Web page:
lookingnorthfromrotherhithe

The Credit Crunch in Mapping England

December 28, 2008

iPM’s credit crunch “mood” map from April 08 appears in Simon Foxell’s book Mapping England It’s very rewarding, browsing the shelves of the local bookstore on a chilly Saturday, to unexpectedly discover your work highlighted in this way (even if it is erroneously attributed to the Today programme in the notes).

Foxell rightly notes that the results are not scientific- respondents are self selecting – indeed, the maps were only ever designed as a way of reflecting the mood of the audience . But the audience response did suggest topics meriting further investigation.

The iPM map was built by the Centre for Advanced Spatial Analysis at UCL, and uses their MapTube technology. Here’s part of the first map we ran in April

The areas shaded light blue show where respondents were primarily worried about fuel prices, dark blue is mortgage or rent, green, food prices. We ran a second similar map from October 08 till the early part of ’09. In that job security was flagged as a significant issue for the audience. While job security wasn’t an option on the first map (and it’s therefore not possible to use the two maps to describe a change in attitude) some geo-demographic analysis by CASA suggested that respondents were more affluent than the UK population as a whole, which makes this result all the more interesting.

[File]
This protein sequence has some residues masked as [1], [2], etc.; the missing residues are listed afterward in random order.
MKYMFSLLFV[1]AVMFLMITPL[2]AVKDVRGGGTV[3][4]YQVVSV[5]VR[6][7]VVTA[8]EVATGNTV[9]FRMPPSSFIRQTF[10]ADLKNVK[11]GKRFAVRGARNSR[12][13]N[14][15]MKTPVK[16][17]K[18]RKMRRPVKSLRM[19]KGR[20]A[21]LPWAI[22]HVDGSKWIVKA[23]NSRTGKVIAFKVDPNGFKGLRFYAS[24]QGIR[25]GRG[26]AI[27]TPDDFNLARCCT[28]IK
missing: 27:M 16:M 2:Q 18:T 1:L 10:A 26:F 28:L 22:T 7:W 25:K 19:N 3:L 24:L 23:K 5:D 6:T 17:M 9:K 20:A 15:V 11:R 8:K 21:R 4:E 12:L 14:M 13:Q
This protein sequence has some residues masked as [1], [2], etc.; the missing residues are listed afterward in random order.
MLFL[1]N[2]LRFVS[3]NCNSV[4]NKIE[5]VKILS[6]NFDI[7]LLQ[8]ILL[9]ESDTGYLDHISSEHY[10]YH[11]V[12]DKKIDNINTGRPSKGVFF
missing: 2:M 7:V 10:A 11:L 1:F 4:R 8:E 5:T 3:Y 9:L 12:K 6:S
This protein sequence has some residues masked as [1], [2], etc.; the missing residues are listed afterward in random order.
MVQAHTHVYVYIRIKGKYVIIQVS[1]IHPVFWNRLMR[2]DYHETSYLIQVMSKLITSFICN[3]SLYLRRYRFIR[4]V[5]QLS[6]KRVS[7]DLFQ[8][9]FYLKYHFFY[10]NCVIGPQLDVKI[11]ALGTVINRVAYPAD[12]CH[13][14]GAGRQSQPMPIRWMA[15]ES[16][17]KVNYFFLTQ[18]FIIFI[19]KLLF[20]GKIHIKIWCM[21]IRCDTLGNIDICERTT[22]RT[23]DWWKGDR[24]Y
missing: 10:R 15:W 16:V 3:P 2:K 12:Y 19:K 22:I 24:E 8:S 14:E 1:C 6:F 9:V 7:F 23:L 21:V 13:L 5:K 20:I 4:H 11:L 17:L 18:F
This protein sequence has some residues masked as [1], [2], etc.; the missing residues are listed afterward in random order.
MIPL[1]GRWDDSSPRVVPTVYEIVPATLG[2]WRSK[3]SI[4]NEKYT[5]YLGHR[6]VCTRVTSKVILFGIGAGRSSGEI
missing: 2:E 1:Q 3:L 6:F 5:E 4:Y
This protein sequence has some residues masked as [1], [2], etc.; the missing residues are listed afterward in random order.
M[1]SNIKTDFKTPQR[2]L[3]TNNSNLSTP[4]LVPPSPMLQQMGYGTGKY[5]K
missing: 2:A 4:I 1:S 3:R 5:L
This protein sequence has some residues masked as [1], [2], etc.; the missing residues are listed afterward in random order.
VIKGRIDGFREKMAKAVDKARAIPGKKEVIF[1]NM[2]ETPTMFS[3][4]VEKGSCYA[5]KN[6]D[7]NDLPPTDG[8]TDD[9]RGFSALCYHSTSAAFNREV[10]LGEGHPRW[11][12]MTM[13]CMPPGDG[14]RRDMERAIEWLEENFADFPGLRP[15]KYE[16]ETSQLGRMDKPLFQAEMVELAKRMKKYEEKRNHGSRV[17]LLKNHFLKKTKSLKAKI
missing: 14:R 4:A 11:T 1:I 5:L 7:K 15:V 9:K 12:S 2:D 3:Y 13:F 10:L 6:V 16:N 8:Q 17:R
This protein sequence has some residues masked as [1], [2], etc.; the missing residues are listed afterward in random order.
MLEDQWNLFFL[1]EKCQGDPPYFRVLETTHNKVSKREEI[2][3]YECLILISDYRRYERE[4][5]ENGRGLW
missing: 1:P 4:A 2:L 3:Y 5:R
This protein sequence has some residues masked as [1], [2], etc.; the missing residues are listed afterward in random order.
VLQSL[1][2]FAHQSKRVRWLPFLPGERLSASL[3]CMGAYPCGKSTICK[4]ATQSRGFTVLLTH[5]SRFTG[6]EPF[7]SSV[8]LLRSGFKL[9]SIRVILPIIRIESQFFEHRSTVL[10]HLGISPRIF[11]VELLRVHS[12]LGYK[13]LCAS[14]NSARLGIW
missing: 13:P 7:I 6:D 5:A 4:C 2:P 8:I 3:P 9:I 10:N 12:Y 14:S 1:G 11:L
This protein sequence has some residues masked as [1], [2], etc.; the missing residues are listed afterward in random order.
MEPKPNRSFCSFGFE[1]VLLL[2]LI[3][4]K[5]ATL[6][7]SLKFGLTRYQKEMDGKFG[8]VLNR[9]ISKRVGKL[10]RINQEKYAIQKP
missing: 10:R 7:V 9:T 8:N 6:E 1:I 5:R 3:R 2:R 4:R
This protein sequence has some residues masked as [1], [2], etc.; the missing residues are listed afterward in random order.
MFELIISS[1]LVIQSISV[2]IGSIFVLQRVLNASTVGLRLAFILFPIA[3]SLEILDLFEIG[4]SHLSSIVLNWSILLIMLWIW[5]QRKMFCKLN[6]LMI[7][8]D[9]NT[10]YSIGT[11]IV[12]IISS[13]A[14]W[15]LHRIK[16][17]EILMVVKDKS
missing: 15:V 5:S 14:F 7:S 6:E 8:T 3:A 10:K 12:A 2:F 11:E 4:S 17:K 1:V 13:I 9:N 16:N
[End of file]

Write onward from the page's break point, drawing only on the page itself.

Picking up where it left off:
The mapping project while not a scientific study, as we noted frequently on-air, produced results of much greater richness than an online vote alone. It’s been gratifying to see other parts of the BBC also use this technique (e.g. Manchester Congestion Charging, and  Anti-social behaviour ) Using a different system, BBC Have Your Say have also produced their own pin and comment based,  “squeeze” map.

The maps are hosted on MapTube which also includes the facility to mix and match different data sets. We can, for example, compare, the numbers of people who responded to our first crunch map, with a map of population density. There’s clearly scope for more work based upon this powerful feature of MapTube.

For more on CASA’s work see this article on the London Profiler.